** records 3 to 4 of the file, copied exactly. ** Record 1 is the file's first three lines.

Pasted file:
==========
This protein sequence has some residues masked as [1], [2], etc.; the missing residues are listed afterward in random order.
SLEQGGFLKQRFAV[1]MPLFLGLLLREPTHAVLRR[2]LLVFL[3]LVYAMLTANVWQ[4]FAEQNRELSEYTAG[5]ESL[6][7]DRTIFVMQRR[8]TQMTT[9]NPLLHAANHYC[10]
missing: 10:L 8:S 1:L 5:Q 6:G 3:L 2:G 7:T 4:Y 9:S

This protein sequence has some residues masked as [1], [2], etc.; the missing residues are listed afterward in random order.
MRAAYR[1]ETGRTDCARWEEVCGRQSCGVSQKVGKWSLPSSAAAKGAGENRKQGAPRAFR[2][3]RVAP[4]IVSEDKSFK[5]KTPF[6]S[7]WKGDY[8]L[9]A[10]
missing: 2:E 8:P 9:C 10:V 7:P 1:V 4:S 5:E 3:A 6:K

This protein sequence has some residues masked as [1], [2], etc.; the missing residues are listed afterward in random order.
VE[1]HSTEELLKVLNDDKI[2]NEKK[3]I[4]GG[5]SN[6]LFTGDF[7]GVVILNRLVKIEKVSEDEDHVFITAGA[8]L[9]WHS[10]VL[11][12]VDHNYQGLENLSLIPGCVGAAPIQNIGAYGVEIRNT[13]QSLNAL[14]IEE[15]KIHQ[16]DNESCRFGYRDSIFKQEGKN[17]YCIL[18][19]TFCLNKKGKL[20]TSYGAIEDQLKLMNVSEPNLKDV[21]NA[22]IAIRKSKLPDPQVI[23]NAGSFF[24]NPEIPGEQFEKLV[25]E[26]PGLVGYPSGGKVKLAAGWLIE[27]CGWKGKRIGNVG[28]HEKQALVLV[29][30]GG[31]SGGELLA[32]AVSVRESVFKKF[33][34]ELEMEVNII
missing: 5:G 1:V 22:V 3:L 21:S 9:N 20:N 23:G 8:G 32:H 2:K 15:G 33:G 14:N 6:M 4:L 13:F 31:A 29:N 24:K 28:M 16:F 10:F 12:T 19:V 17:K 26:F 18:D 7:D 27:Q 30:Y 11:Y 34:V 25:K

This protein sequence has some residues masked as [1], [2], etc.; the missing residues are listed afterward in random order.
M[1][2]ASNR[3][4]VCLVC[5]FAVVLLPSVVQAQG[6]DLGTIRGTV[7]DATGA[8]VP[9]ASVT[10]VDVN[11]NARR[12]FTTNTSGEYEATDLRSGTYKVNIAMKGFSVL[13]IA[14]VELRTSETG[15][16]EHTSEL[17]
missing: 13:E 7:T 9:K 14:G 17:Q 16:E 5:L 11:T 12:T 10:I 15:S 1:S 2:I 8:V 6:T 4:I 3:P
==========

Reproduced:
This protein sequence has some residues masked as [1], [2], etc.; the missing residues are listed afterward in random order.
VE[1]HSTEELLKVLNDDKI[2]NEKK[3]I[4]GG[5]SN[6]LFTGDF[7]GVVILNRLVKIEKVSEDEDHVFITAGA[8]L[9]WHS[10]VL[11][12]VDHNYQGLENLSLIPGCVGAAPIQNIGAYGVEIRNT[13]QSLNAL[14]IEE[15]KIHQ[16]DNESCRFGYRDSIFKQEGKN[17]YCIL[18][19]TFCLNKKGKL[20]TSYGAIEDQLKLMNVSEPNLKDV[21]NA[22]IAIRKSKLPDPQVI[23]NAGSFF[24]NPEIPGEQFEKLV[25]E[26]PGLVGYPSGGKVKLAAGWLIE[27]CGWKGKRIGNVG[28]HEKQALVLV[29][30]GG[31]SGGELLA[32]AVSVRESVFKKF[33][34]ELEMEVNII
missing: 5:G 1:V 22:V 3:L 21:S 9:N 20:N 23:G 8:G 32:H 2:K 15:G 33:G 14:N 6:M 4:L 13:F 31:A 29:N 24:K 28:M 16:F 10:F 12:T 19:V 17:K 26:F 18:D 7:D 27:Q 30:Y 11:Y 34:V 25:K

This protein sequence has some residues masked as [1], [2], etc.; the missing residues are listed afterward in random order.
M[1][2]ASNR[3][4]VCLVC[5]FAVVLLPSVVQAQG[6]DLGTIRGTV[7]DATGA[8]VP[9]ASVT[10]VDVN[11]NARR[12]FTTNTSGEYEATDLRSGTYKVNIAMKGFSVL[13]IA[14]VELRTSETG[15][16]EHTSEL[17]
missing: 13:E 7:T 9:K 14:G 17:Q 16:E 5:L 11:T 12:T 10:I 15:S 1:S 2:I 8:V 6:T 4:I 3:P